“God so loved the world, the cosmos, that He sent His only Son, the one by whom all things were created. Granted, the word ‘world’ can have unfavorable connotations in the New Testament.
It can signify the organic unity of all created reality as instrument of sin in opposition to the kingdom of Jesus Christ. This ‘world’ lies in wickedness (1 John 5:19), has ‘the devil as its prince’ (John 14:30; 16:11), who is ‘the god of this age’ (2 Cor. 4:4).
This world knows neither God nor His children (John 17:25; 1 John 3:1). In fact, it hates the followers of Jesus as it hated Him (John 15:18,19; 17:14). For this reason ‘the world and its desires’ must be resisted and overcome by faith (1 John 2:15-17; 5:4).
It is undeniable that Jesus and his apostles after Him were drawn to the ‘foolish and the weak’ of the world, to ‘publicans and sinners.’ There is a real fear reflected in their repeated admonitions to be alert to the temptation found in abundance of possessions and in the reminders that this life is one filled with anxiety.
Christianity is the religion of the cross; the mystery of suffering is its center. An aesthetic enjoyment of the world as in the Hellenic tradition is not possible.
This single notion of ‘world’ shows us clearly how wide a gulf exists between the Christian and the classic worldview. And yet, the reverse side is not absent.
It is true that the Cross casts its shadow over all creation but so does the light of the Resurrection.
On the one hand, the kingdom of heaven is a treasure hidden in a field and a pearl of great price for which a man sells everything he has in order to buy it; at the same time it is also a mustard seed that grows into a tree in which the birds of the air build nests and a yeast that a woman takes and hides in three measures of flour until it is all leavened.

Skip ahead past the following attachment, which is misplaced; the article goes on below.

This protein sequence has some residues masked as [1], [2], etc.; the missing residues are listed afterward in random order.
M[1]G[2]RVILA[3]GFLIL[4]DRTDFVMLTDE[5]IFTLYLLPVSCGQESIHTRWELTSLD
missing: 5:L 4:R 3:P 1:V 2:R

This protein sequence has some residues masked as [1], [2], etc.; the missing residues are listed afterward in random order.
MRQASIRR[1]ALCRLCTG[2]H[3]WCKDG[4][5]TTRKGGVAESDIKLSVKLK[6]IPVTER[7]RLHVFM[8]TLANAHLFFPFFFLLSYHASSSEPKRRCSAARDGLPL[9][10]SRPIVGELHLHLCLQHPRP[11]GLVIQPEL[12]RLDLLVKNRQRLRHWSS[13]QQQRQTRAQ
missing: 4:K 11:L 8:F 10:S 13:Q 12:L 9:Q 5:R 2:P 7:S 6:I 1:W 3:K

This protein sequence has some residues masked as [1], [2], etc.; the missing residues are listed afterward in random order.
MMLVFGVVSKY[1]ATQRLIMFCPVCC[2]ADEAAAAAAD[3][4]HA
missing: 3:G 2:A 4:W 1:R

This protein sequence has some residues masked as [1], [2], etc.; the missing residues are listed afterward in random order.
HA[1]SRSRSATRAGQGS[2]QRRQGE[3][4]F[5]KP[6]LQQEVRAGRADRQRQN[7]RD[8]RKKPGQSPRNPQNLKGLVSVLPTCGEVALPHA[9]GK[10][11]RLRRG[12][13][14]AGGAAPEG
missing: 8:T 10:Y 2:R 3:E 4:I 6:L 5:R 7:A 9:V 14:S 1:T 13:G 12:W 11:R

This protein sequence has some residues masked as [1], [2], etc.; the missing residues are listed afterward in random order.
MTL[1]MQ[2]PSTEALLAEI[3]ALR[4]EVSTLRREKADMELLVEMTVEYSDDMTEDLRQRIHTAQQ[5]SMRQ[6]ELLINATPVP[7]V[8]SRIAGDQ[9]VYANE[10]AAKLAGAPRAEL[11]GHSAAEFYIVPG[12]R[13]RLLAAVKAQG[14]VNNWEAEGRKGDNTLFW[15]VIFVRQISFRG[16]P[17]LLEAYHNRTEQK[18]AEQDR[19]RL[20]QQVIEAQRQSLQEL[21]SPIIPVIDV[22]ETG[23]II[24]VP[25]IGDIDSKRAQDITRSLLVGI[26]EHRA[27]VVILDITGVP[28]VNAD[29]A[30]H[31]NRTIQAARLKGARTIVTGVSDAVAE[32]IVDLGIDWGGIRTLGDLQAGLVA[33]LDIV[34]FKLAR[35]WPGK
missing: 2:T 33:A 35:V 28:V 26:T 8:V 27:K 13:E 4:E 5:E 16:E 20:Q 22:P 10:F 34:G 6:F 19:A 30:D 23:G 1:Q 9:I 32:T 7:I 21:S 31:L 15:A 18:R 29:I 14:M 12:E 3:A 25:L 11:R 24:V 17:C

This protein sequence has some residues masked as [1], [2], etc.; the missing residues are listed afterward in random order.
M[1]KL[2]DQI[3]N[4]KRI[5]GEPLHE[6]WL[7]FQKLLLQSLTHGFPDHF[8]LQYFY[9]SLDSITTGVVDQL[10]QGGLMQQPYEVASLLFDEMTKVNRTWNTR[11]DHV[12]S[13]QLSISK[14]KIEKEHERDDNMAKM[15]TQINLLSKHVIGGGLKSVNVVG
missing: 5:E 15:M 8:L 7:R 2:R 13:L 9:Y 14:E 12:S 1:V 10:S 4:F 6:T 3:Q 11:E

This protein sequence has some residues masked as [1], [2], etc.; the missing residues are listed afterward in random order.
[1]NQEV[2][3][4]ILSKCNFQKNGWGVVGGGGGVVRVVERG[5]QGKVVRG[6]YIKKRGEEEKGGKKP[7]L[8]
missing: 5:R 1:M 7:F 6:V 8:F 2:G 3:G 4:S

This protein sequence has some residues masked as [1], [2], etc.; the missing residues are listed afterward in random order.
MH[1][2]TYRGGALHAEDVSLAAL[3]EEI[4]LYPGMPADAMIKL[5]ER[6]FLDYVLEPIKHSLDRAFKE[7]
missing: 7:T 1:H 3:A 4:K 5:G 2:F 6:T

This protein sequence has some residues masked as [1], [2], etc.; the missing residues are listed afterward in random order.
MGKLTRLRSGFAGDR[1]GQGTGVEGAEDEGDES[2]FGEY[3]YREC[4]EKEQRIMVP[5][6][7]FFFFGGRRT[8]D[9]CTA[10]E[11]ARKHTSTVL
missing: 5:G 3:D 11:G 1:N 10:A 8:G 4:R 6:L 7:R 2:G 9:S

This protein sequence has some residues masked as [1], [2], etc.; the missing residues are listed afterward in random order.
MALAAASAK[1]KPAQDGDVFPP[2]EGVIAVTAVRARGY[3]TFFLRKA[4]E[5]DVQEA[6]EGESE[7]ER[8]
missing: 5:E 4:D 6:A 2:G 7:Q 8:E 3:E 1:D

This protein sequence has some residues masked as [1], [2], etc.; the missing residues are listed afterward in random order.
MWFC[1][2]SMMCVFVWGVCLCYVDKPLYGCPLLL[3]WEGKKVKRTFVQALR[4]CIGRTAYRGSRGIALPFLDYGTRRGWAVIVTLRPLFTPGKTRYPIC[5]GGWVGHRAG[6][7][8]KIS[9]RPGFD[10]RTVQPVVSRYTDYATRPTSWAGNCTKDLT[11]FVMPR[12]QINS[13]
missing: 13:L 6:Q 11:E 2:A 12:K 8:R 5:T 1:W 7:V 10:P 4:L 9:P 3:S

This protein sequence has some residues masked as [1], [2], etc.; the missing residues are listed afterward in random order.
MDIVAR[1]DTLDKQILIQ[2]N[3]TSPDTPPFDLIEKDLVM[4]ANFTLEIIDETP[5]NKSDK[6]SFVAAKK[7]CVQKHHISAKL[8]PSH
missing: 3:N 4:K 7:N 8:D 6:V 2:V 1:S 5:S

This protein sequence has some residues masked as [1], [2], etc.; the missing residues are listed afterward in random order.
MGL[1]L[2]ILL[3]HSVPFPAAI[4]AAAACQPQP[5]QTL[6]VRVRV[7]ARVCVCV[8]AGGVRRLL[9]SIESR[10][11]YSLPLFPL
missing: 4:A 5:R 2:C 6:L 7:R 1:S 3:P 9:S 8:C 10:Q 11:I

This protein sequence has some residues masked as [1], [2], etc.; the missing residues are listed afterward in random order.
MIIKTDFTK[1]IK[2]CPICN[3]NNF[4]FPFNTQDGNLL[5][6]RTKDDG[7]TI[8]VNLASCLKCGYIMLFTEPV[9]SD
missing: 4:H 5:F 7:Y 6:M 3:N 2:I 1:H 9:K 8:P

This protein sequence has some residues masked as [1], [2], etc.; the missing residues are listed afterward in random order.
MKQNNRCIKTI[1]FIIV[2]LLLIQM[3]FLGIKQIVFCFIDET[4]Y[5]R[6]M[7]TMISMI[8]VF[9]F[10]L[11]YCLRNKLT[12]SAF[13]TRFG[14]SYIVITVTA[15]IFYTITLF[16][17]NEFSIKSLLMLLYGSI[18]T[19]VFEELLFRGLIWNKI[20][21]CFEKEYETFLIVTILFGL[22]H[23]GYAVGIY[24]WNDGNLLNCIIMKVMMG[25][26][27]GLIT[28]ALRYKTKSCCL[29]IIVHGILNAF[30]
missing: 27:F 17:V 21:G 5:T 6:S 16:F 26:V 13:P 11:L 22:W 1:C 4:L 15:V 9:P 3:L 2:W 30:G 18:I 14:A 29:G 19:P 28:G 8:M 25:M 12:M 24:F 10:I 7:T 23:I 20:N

While the world is thoroughly corrupted by sin, it is precisely this sinful world that is the object of God’s love.
In Christ, God was reconciling the world to Himself, not counting its sins (2 Cor. 5:19).
Jesus, who came to the world not to condemn it but to save it (John 3:16,17; 12:47), is the light (John 1:12), the life (John 6:33), the Savior of the world (John 4:14).
Jesus is the atoning sacrifice not only for our sins but for the sins of the whole world (1 John 2:2).
In Christ all things are reconciled to God (Col. 1:20), and under Him brought together in unity (Eph. 1:10).
The world, created by the Son (John 1:3), is also created for Him as its heir (Col. 1:16, Heb. 1:2).
The kingdoms of this world shall eventually become the kingdom of our Lord and of His Christ (Rev. 11:15).
A new heaven and a new earth in which righteousness dwells is coming (2 Peter 3:13).
It is impossible to express the thoroughgoing universal scope of the Christian faith in words more powerful and beautiful than these. Christianity knows no boundaries beyond those which God Himself has in His good pleasure established; no boundaries of race or age, class, or status, nationality, or language.
Sin has corrupted much; in fact, everything. The guilt of human sin is immeasurable; the pollution that always accompanies it penetrates every structure of humanity and the world.
Nonetheless sin does not dominate and corrupt without God’s abundant grace in Christ triumphing even more (Rom. 5:15-20). The blood of Christ cleanses us from all sin, it is able to restore everything.
We need not, indeed we must not, despair of anyone or anything.
The Gospel is a joyful tiding, not only for the individual person but also for humanity, for the family, for society, for the state, for art and science, for the entire cosmos, for the whole groaning creation.”
–Herman Bavinck, “The Catholicity of Christianity and the Church,” Calvin Theological Journal 27 (1992): 223-224.